UBI has the potential to reduce income inequality. With the rich having easy access to modern technological developments, furthering their capital looks like an obvious route, and the wealth gap that is already present in society would only become larger. If financial support exists for lower-income individuals and households, it can help bridge the wealth gap.

The issue of migration has been a pertinent problem for many developed countries. According to a report from OECD iLibrary, more than 6 million permanent immigrants were recorded migrating to OECD (The Organization for Economic Cooperation and Development) countries. It was found that permanent-type migration to OECD countries increased by 26% in 2022 compared with 2021. Preliminary figures for 2023 suggest a further increase. The reason for migration is due to better economic opportunities, to join family, or to study. Some move to escape conflict and persecution, or even in response to the adverse effects of climate change and natural disasters. With the input of UBI, if governments provide all the basic needs that a human requires, this could help curb migration as there would be less motivation to move for a higher quality of life when instead it is being provided at home.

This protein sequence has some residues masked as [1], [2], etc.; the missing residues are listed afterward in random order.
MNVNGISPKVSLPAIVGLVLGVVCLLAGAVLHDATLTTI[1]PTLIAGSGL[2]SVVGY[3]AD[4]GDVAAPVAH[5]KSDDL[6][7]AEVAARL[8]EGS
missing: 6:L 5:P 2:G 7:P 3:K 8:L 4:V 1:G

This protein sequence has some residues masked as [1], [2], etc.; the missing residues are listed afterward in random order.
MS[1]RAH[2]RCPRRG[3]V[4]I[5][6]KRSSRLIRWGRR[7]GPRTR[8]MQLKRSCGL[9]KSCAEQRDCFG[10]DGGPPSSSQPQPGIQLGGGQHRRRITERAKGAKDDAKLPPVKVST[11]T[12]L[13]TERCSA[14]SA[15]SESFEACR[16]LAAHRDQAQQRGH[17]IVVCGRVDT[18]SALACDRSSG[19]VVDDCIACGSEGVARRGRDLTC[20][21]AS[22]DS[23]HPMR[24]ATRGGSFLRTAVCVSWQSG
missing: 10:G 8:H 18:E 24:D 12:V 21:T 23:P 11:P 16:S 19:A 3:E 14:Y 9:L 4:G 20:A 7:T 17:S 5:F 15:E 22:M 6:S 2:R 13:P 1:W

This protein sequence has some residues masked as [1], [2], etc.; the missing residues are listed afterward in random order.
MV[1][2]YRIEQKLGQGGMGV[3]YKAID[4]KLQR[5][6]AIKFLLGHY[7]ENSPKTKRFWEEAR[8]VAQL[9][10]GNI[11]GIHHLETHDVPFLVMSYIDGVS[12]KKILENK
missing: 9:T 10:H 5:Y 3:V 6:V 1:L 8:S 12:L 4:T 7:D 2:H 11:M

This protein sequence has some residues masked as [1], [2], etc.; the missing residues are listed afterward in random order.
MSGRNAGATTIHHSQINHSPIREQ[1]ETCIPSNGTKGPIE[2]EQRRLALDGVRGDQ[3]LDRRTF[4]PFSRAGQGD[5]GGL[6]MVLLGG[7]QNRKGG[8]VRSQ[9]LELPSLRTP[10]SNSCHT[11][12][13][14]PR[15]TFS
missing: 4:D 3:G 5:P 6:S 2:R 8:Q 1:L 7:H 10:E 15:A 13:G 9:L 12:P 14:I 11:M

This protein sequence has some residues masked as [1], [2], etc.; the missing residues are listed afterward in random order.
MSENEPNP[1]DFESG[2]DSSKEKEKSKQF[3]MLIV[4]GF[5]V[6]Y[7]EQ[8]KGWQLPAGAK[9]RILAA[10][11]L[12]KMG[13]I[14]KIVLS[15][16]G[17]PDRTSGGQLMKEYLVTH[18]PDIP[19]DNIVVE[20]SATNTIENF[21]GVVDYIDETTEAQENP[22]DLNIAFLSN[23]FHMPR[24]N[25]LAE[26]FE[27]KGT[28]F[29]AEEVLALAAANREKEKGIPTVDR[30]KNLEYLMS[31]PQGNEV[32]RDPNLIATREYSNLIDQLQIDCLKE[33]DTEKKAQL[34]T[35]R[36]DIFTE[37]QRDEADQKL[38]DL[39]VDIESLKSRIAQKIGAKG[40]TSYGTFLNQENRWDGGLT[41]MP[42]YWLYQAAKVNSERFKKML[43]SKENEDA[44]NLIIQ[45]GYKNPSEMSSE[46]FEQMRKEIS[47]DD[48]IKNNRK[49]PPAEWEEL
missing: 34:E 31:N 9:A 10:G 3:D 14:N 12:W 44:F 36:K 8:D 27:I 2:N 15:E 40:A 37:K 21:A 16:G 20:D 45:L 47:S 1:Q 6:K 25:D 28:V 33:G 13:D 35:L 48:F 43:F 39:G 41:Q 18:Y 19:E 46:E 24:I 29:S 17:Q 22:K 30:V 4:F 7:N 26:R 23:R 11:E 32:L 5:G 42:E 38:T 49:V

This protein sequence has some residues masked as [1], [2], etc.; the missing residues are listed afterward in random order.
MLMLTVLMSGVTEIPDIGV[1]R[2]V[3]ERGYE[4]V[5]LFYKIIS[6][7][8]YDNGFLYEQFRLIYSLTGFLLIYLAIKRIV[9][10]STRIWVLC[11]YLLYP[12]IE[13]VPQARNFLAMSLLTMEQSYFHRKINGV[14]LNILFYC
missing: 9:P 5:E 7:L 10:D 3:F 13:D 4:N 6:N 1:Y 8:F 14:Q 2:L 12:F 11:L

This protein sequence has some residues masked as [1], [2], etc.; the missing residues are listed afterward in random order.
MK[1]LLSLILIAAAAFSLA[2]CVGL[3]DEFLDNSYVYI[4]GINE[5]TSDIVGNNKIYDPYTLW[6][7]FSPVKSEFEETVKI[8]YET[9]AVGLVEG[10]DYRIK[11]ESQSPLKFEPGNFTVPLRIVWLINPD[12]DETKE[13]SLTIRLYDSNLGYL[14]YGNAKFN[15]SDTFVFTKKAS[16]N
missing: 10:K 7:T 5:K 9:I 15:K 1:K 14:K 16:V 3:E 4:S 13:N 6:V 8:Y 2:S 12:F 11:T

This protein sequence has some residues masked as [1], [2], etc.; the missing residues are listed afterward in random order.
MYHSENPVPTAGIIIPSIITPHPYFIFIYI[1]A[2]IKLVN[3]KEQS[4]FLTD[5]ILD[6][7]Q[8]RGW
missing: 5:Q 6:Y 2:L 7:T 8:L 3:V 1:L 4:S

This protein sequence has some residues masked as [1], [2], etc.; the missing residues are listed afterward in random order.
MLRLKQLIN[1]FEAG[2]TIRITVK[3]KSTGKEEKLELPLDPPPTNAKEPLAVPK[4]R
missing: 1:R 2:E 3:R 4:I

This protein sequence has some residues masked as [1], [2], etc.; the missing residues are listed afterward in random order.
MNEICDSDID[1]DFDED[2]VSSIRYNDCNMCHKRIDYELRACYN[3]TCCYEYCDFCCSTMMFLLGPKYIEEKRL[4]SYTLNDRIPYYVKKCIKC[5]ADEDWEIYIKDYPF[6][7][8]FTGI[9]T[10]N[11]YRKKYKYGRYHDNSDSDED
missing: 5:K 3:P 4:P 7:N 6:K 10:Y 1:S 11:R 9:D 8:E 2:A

UBI can help increase economic security. Due to fluctuations in the economy and job market, many livelihoods are disrupted mentally and financially in the case of massive layoffs. A basic income will help bring more financial and mental stability. We would also witness an increase in consumer spending. If all citizens are provided with a basic income, humans with wants will demand more and be ready to spend more on increasing the production and supply of goods, thus stimulating economic growth and supporting local businesses.